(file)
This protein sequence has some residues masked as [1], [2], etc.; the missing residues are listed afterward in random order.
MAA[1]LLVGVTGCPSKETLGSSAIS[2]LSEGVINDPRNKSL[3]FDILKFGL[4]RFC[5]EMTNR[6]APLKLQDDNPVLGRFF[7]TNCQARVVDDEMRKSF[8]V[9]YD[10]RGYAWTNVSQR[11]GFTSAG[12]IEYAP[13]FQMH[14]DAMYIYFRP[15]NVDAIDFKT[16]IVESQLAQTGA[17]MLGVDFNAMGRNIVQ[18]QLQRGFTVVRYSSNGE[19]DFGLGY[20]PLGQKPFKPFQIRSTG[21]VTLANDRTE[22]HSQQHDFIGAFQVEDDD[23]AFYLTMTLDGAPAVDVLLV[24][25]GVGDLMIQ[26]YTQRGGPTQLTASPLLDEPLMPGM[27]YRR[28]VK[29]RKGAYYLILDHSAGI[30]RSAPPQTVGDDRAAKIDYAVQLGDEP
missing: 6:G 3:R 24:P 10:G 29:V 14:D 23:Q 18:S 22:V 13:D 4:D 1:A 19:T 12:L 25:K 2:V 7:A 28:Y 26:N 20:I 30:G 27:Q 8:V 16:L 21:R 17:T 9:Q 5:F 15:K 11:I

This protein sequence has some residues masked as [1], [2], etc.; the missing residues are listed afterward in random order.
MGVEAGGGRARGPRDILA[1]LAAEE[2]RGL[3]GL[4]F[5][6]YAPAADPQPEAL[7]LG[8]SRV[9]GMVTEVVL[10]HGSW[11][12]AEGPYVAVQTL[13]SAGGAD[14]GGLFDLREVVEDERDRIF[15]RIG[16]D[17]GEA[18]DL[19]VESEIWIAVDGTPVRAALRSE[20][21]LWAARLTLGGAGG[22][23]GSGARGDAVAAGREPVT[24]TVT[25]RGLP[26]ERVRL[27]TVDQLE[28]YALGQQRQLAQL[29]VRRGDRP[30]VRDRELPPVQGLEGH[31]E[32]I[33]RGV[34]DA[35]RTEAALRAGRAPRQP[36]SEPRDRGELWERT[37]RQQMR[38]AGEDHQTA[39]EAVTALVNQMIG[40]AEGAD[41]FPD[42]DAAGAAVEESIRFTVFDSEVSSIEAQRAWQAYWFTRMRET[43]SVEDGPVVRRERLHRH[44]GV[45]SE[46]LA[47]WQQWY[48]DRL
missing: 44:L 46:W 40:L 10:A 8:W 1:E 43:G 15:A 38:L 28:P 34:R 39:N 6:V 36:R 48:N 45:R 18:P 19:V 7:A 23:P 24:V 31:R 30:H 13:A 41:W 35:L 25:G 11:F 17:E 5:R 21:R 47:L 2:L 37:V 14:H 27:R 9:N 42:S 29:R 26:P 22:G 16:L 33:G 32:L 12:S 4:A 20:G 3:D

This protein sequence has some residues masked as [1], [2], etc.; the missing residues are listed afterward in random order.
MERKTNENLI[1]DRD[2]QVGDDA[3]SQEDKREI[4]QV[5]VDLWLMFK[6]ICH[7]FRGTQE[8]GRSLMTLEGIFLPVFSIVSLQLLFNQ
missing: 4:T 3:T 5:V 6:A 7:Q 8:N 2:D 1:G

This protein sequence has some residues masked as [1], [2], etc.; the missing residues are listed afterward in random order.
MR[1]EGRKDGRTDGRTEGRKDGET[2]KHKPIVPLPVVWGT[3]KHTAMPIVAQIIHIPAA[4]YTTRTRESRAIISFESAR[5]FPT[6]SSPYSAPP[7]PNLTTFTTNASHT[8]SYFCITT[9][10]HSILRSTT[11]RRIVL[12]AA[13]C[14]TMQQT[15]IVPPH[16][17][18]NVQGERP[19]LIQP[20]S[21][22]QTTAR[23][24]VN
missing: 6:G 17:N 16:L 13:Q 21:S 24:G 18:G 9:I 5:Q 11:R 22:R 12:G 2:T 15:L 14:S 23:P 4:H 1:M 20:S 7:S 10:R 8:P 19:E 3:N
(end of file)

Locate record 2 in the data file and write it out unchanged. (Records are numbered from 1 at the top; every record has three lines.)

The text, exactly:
This protein sequence has some residues masked as [1], [2], etc.; the missing residues are listed afterward in random order.
MGVEAGGGRARGPRDILA[1]LAAEE[2]RGL[3]GL[4]F[5][6]YAPAADPQPEAL[7]LG[8]SRV[9]GMVTEVVL[10]HGSW[11][12]AEGPYVAVQTL[13]SAGGAD[14]GGLFDLREVVEDERDRIF[15]RIG[16]D[17]GEA[18]DL[19]VESEIWIAVDGTPVRAALRSE[20][21]LWAARLTLGGAGG[22][23]GSGARGDAVAAGREPVT[24]TVT[25]RGLP[26]ERVRL[27]TVDQLE[28]YALGQQRQLAQL[29]VRRGDRP[30]VRDRELPPVQGLEGH[31]E[32]I[33]RGV[34]DA[35]RTEAALRAGRAPRQP[36]SEPRDRGELWERT[37]RQQMR[38]AGEDHQTA[39]EAVTALVNQMIG[40]AEGAD[41]FPD[42]DAAGAAVEESIRFTVFDSEVSSIEAQRAWQAYWFTRMRET[43]SVEDGPVVRRERLHRH[44]GV[45]SE[46]LA[47]WQQWY[48]DRL
missing: 44:L 46:W 40:L 10:A 8:W 1:E 43:G 15:A 38:L 28:P 34:R 39:N 6:V 36:R 48:N 45:R 18:P 19:V 7:A 23:P 24:V 31:R 30:H 13:A 41:W 35:L 25:G 11:F 17:E 5:R 21:R 47:L 2:L 37:V 14:H 27:R 9:N 42:S 29:R 26:P 22:G 16:L 33:G 32:L 12:S 4:A 20:G 3:D